This is the fundamental change to America promised in 2008. Hope and change indeed.

    September 24th, 2014 at 4:13 pm
  2. laura m. said:

    All the above proves this country is down the crapper never to rise again short of a miracle. We are ten years into retirement drawing a 401k which we put the max into. Army pension also and SS, some stk with dividends. Banks pay nothing on CD’s and fortunately we are out of debt unlike many our age. We were never that materialistic and rarely change out furniture or appliances like many do. I know folks our age still working because they can’t quit spending or helping slacker grown children. Younger folks: I run into young 20 something gals who say will not have kids ever. This is smart thinking as the country is trashed with a zero future. Kids are for the well to do, not us working folks.

    September 24th, 2014 at 4:27 pm
  3. Lucio said:

    Last week I started living in the back of my truck. I will have to live here for at least a month until I can save enough money to get an apartment. Then again maybe not. The prices are too high. I have to eat or get shelter. One or the other, the job I have requires that I drive my own pick up truck. I will have to live in it. I am a single man, it appears that I will most likely work until I die. I have been at it for more than 30 years, I have nothing to show for it! The government has taken everything from me.

    September 24th, 2014 at 5:52 pm
  4. It is I only said:

    USA ! USA ! USA ! USA ! USA ! USA ! USA ! USA ! USA !

    September 24th, 2014 at 10:03 pm
  5. Mick McNulty said:

    Like the late, great comedian George Carlin said, they call it the American Dream because you’ve got to be asleep to believe it.

    September 25th, 2014 at 4:59 am
  6. Lorungee said:

    The story mentions home ownership. Yes, the average cost of a home is 200,000 dollars. The attitude is that IF you can pay the typical mortgage off in full, you are then free and easy. Sorry, not so. You will ALWAYS have the typical costs of upkeep and repair. But that’s not all. Even more onerous are all those property TAXES that comes with home ownership. And this is one payment you HAVE to make, or you will lose that home due to tax foreclosure. So in the end…you really own nothing. You are just a glorified renter. So, instead of paying that 1000 to 2000 dollar a month rent payment…every month… you only do that once a year to the tax man of your city and county, if your house is payed off. IF you are a retiree with the average pension, you might be able to slide through without too much difficulty. If you are a retiree with the average pension with some debt to service…then this is a burden because anything you may be able to set aside in the bank, you will have to disgorge it to the friendly tax authorities of your city and county. Or else.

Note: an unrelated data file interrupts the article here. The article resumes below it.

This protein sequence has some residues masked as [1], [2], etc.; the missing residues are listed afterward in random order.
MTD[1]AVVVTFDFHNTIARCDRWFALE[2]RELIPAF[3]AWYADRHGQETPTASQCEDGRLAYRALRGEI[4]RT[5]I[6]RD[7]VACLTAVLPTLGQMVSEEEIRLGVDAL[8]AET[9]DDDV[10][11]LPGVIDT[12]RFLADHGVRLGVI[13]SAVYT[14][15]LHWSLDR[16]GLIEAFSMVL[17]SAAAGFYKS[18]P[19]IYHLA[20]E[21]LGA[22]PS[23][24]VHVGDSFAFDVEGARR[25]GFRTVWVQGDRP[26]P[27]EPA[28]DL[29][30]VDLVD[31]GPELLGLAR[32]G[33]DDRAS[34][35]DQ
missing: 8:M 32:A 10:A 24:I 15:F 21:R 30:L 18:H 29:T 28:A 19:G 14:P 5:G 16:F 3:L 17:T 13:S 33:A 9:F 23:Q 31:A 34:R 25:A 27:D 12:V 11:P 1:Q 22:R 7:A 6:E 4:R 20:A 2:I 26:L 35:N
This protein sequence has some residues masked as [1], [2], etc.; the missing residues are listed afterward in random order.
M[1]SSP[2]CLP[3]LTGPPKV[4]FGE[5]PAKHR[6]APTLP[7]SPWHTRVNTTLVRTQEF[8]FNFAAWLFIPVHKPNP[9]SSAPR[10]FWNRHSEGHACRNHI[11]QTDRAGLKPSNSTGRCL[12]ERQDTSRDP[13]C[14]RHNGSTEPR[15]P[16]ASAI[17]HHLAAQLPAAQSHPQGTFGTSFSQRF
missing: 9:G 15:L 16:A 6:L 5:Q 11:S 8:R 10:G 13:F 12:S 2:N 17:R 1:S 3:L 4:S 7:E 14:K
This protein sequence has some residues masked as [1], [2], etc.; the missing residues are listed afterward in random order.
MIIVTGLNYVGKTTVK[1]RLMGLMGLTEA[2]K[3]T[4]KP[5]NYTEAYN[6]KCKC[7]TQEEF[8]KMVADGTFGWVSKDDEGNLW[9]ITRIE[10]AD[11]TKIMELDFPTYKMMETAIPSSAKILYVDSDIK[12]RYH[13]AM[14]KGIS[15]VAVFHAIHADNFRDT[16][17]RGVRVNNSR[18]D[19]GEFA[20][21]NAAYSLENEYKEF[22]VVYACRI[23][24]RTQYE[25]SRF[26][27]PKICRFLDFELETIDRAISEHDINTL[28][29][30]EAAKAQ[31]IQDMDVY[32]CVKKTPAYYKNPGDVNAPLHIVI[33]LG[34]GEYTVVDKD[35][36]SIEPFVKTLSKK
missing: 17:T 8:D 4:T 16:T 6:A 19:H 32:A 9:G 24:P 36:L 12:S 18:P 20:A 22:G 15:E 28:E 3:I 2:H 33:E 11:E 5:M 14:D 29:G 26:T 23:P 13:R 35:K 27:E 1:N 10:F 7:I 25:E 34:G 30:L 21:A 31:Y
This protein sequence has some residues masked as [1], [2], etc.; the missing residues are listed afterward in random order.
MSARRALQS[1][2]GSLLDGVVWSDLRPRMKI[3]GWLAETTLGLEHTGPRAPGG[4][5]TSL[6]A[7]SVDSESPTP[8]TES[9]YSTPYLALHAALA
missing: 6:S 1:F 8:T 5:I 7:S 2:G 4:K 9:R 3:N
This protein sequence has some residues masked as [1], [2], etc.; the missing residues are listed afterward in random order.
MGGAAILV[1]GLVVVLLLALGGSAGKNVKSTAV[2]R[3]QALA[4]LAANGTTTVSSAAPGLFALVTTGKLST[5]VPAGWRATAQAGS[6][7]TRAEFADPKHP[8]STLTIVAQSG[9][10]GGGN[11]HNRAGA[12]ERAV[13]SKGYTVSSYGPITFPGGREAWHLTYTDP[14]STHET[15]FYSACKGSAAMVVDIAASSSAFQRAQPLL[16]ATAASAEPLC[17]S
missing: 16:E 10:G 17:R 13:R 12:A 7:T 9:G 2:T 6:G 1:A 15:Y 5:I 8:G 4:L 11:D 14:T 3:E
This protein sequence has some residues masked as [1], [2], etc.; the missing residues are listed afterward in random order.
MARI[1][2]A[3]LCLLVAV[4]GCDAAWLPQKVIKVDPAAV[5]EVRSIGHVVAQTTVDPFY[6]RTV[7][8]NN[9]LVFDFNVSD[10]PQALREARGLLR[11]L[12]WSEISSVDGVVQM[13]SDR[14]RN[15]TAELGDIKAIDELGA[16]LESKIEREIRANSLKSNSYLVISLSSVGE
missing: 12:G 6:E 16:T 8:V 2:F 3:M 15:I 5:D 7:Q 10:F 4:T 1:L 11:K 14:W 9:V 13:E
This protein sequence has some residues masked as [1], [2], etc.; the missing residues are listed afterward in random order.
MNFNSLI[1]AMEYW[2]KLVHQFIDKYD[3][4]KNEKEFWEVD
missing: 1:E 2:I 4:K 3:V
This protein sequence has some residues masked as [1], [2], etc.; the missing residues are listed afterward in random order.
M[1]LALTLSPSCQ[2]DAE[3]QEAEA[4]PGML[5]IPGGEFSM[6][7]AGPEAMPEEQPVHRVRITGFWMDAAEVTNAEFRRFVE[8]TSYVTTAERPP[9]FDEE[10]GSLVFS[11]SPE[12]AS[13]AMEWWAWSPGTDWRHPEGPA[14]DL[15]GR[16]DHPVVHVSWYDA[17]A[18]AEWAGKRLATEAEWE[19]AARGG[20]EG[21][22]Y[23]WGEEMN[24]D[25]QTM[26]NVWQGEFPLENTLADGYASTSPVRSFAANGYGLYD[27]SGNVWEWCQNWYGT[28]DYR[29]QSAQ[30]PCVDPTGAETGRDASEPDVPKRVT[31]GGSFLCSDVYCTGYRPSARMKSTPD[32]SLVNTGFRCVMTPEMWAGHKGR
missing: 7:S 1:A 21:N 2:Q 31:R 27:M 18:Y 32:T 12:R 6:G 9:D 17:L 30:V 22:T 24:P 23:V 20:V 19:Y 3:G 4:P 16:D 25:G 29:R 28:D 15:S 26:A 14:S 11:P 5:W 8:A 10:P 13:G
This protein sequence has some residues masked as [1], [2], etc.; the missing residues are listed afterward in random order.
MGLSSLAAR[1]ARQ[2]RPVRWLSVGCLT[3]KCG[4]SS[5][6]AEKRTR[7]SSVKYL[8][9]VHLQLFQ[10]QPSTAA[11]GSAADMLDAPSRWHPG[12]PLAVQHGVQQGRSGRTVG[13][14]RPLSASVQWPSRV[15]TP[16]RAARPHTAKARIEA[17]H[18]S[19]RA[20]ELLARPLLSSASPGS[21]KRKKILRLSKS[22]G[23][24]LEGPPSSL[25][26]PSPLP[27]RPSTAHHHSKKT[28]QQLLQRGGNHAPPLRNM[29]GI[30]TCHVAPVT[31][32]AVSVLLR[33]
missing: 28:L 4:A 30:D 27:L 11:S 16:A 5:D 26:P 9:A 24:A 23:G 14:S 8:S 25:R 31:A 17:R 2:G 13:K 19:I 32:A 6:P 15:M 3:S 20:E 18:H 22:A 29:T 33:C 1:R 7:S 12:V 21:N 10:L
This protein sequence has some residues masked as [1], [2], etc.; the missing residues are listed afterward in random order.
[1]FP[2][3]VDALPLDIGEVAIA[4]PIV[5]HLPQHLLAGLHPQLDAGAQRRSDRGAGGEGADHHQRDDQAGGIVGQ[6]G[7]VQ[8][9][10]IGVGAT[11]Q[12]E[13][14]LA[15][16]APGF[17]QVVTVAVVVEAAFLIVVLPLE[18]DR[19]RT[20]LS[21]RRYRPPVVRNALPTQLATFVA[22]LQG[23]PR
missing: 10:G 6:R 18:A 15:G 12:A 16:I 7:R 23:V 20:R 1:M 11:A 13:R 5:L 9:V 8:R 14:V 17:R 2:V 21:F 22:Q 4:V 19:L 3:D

September 25th, 2014 at 5:01 am
  7. James Hammers said:

    It would be interesting to know, or at least speculate, how the poor economy could become a robust one if, instead of low wages being the norm because wages are an expense which must be kept low, a living wage were the norm because wages are an investment in a strong consumer base. People work more to spend what they make in meeting first of all the needs for at least a basic life and then, as wages warrent it, in meeting the needs and wants beyond a basic style of living. With at least the means of providing a basic style of living,1) customers would not only no longer be as dependent upon Fedreal and State progrms as now and releasing those funds for other federal and state budget considerations, more of them would be paying taxes rather then drawing funds from them; 2) the corporate world would find their investments in research and adversising paying off at a higher rate because of a much stronger customer base being able to buy the goods and services produced by the corporate world; 3) becauseof increase demand in goods and services, new jobs were created. Just imagine what it would mean for the economy if the customer base who could afford to buy at least the basic needs in food, clothing, housing, medical care, etc.wiothout having to resort to federal or state programs would see a 49% increase in buying power. That would go a long, long way toward not only restoring the economy but seeing and increase.

    September 25th, 2014 at 7:36 am
  8. Ame said:

    Anyone wanna bet derivatives chock full of student loan debt? Check out The Economic Collapse Blog’s article on how five U.S. Banks have more than 40 TRILLION dollars in exposure to derivatives. Too big to fail?

    This student loan bubble is shimmering with sheerness.

    September 25th, 2014 at 6:17 pm